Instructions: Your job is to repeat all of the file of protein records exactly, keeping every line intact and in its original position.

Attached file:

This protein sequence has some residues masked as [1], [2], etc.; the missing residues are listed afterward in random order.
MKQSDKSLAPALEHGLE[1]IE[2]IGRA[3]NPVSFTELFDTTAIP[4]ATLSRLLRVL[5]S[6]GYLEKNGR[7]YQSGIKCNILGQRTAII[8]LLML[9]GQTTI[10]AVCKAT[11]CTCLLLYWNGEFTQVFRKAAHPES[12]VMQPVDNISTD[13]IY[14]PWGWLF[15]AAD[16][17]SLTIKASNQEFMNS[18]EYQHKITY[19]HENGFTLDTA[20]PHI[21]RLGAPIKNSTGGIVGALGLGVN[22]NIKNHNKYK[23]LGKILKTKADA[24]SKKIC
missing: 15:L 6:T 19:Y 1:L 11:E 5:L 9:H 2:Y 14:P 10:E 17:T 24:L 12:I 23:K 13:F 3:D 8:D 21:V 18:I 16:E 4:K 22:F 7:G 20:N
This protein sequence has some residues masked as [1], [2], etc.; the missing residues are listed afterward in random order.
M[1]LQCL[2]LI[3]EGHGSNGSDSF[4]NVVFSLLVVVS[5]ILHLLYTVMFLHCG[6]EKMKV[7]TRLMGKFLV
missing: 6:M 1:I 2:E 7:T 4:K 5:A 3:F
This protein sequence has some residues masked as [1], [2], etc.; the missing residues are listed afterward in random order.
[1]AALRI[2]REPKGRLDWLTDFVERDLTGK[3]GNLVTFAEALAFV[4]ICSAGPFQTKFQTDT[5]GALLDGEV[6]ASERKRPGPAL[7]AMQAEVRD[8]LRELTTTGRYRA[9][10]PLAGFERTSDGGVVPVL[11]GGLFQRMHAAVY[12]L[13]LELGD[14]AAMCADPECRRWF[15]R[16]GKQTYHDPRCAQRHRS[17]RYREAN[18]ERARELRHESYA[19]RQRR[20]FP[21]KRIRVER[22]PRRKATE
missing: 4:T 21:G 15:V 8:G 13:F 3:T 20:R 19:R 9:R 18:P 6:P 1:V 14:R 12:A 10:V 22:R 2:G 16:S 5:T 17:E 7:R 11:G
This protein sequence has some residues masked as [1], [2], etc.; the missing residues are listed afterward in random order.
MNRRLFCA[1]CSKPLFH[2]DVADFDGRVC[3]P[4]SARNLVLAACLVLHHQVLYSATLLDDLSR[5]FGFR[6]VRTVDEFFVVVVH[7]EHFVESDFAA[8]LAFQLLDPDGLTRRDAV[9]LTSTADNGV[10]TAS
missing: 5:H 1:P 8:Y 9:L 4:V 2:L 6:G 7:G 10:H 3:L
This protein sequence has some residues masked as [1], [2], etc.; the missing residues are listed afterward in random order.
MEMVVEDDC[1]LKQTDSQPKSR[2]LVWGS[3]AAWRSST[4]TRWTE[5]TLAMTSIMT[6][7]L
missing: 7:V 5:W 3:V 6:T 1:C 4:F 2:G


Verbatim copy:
This protein sequence has some residues masked as [1], [2], etc.; the missing residues are listed afterward in random order.
MKQSDKSLAPALEHGLE[1]IE[2]IGRA[3]NPVSFTELFDTTAIP[4]ATLSRLLRVL[5]S[6]GYLEKNGR[7]YQSGIKCNILGQRTAII[8]LLML[9]GQTTI[10]AVCKAT[11]CTCLLLYWNGEFTQVFRKAAHPES[12]VMQPVDNISTD[13]IY[14]PWGWLF[15]AAD[16][17]SLTIKASNQEFMNS[18]EYQHKITY[19]HENGFTLDTA[20]PHI[21]RLGAPIKNSTGGIVGALGLGVN[22]NIKNHNKYK[23]LGKILKTKADA[24]SKKIC
missing: 15:L 6:T 19:Y 1:L 11:E 5:L 9:H 2:Y 14:P 10:E 17:T 24:L 12:I 23:K 13:F 3:D 8:D 21:V 18:I 16:E 4:K 22:F 7:G 20:N
This protein sequence has some residues masked as [1], [2], etc.; the missing residues are listed afterward in random order.
M[1]LQCL[2]LI[3]EGHGSNGSDSF[4]NVVFSLLVVVS[5]ILHLLYTVMFLHCG[6]EKMKV[7]TRLMGKFLV
missing: 6:M 1:I 2:E 7:T 4:K 5:A 3:F
This protein sequence has some residues masked as [1], [2], etc.; the missing residues are listed afterward in random order.
[1]AALRI[2]REPKGRLDWLTDFVERDLTGK[3]GNLVTFAEALAFV[4]ICSAGPFQTKFQTDT[5]GALLDGEV[6]ASERKRPGPAL[7]AMQAEVRD[8]LRELTTTGRYRA[9][10]PLAGFERTSDGGVVPVL[11]GGLFQRMHAAVY[12]L[13]LELGD[14]AAMCADPECRRWF[15]R[16]GKQTYHDPRCAQRHRS[17]RYREAN[18]ERARELRHESYA[19]RQRR[20]FP[21]KRIRVER[22]PRRKATE
missing: 4:T 21:G 15:V 8:G 13:F 3:T 20:R 19:R 9:R 18:P 6:P 1:V 14:R 12:A 10:V 22:R 2:G 16:S 5:T 17:E 7:R 11:G
This protein sequence has some residues masked as [1], [2], etc.; the missing residues are listed afterward in random order.
MNRRLFCA[1]CSKPLFH[2]DVADFDGRVC[3]P[4]SARNLVLAACLVLHHQVLYSATLLDDLSR[5]FGFR[6]VRTVDEFFVVVVH[7]EHFVESDFAA[8]LAFQLLDPDGLTRRDAV[9]LTSTADNGV[10]TAS
missing: 5:H 1:P 8:Y 9:L 4:V 2:L 6:G 7:G 10:H 3:L
This protein sequence has some residues masked as [1], [2], etc.; the missing residues are listed afterward in random order.
MEMVVEDDC[1]LKQTDSQPKSR[2]LVWGS[3]AAWRSST[4]TRWTE[5]TLAMTSIMT[6][7]L
missing: 7:V 5:W 3:V 6:T 1:C 4:F 2:G